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Archive for July, 2020

I have written in the past about people’s preferences for a glossy finish versus a matte finish on fused glass.  I always let the piece tell me what it wants after its first firing in the kiln.  I usually start off assuming glossy, but then after that first fire you can just tell if the colors need a matte finish to pop more.  No clue why a matte finish often accentuates the colors, but it does.

Mondrian Fused Glass Plate with a Matte Finish

Recently I decided to try a combo effect.  I started with a clear platter as I was curious if the effect would work (it did!) and then progressed to two colors of blue.

Finished Clear and Blue Glass Platters with Combo Matte and Glossy Finish

Here are my steps:

  1. Start with a round circle of 3mm fused glass and then cut smaller pieces of 3mm to layer on top.
  2. Fuse to a contour fuse (for my kiln this is about 1380 degrees F).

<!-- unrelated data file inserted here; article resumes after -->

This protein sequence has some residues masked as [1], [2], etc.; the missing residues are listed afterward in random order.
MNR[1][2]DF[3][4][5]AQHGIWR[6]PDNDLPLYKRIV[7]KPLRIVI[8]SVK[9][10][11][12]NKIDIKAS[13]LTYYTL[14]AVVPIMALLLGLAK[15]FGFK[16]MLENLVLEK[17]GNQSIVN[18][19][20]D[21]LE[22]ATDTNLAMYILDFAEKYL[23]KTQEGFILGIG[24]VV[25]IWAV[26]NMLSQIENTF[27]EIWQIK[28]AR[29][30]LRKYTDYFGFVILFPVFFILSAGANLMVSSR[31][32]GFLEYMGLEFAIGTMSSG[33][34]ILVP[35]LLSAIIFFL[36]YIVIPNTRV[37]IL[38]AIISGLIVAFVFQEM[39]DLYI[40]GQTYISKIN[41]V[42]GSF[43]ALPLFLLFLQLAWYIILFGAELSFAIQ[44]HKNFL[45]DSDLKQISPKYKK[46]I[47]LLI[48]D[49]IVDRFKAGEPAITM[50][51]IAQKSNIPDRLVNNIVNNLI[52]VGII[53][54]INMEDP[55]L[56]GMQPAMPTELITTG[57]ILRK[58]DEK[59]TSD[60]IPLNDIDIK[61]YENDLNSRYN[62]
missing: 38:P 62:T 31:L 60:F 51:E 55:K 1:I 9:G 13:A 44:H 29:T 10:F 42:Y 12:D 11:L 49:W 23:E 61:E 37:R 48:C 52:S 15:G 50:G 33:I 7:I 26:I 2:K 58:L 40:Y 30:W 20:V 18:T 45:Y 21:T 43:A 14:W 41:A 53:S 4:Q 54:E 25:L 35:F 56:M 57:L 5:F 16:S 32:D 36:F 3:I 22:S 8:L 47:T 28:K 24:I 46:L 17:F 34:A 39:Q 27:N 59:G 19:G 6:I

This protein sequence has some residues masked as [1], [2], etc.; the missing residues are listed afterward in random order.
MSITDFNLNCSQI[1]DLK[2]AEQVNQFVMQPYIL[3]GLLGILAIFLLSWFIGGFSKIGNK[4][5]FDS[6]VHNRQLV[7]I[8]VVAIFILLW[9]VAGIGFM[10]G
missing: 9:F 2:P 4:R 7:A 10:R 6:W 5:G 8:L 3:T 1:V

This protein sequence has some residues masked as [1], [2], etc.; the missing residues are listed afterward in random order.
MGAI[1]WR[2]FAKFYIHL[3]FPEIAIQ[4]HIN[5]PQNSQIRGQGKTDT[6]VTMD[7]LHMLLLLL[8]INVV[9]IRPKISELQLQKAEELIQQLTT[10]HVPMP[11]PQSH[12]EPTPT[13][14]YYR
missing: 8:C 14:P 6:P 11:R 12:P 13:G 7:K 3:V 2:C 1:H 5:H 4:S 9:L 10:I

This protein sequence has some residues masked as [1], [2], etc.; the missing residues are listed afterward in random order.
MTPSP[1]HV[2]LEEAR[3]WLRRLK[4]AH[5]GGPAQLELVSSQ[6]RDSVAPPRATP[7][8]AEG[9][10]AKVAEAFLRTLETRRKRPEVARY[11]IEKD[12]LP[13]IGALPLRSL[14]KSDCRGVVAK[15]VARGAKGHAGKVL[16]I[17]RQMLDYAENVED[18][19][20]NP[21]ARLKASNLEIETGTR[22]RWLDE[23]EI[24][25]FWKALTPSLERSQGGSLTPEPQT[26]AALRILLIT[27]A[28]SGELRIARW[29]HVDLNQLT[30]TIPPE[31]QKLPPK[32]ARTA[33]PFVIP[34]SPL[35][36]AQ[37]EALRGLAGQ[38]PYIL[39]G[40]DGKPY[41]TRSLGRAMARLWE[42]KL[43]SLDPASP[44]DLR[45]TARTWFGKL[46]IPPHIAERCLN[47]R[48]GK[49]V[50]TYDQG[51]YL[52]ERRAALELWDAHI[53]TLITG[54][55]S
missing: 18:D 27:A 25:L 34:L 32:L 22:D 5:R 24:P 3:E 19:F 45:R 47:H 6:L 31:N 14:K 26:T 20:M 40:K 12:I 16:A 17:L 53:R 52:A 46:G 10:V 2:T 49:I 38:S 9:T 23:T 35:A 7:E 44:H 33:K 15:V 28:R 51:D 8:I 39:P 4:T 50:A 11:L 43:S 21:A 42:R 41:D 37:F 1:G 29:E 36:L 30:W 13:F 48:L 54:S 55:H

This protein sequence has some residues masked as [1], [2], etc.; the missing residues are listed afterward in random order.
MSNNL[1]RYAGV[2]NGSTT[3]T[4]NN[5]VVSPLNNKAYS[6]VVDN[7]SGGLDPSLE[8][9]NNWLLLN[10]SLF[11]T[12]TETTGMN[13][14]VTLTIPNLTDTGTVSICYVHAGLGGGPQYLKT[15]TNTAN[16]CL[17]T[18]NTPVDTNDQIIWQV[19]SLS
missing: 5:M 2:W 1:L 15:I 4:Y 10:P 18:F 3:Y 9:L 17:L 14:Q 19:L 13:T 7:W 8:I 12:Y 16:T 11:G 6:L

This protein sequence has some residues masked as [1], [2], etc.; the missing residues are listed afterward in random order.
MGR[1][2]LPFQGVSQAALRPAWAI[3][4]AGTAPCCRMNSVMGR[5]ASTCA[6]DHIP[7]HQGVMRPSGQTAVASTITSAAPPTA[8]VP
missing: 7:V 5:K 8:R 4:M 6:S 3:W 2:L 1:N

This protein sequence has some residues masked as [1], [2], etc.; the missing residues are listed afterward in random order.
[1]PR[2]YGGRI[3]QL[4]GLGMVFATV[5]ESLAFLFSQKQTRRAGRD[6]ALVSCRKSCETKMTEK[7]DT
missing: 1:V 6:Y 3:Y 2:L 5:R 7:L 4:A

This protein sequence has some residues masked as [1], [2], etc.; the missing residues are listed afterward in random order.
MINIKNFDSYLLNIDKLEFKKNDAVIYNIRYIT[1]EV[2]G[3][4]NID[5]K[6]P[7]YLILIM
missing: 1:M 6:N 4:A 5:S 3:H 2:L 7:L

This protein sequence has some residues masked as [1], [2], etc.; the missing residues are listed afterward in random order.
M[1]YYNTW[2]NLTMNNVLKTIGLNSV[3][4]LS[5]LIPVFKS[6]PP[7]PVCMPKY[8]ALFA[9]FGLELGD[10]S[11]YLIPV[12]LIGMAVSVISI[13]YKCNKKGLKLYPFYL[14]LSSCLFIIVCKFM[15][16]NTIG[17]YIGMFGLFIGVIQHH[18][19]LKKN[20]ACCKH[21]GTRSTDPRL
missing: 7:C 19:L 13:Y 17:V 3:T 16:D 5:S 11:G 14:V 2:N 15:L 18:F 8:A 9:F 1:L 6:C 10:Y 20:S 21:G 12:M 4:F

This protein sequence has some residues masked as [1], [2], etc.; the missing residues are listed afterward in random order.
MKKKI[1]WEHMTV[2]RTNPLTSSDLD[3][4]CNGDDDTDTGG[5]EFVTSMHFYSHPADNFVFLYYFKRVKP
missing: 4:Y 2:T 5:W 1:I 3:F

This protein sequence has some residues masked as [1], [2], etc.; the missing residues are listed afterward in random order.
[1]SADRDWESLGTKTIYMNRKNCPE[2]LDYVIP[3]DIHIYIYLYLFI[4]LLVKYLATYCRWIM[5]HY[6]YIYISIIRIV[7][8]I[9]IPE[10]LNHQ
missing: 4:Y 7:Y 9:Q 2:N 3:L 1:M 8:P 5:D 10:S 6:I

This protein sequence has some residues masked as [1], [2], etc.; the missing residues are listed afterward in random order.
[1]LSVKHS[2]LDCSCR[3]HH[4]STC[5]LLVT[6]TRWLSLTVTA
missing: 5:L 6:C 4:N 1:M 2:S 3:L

3. Cover all the places you want to maintain the glossy look with blue masking tape.  For my piece, this was the base sheet of glass.
  4. Sandblast all the areas not covered in blue tape.
  5. Slump the sandblasted piece onto the mold of your choice.
After Sandblasting (showing blue tape to keep areas glossy)

After Sandblasting (showing blue tape to keep areas glossy)

Lessons learned:

  1. When I did the blue piece, I couldn’t remember if I had fired the clear sandblasted piece first before slumping just at a low temperature.  After two attempts at lower and lower temps, I decided any temperature above slumping temperature was just too hot.  Even 1220 degrees F in my kiln glossed up what I had sandblasted. 
  2. You could argue the real lesson learned was to take better notes!!!!

Fused Glass Platter Combining Glossy and Matte Finish

Do you have a preference for a matte finish or glossy finish?  Just curious.  I think my husband and I always lean toward matte, but glossy sells better.

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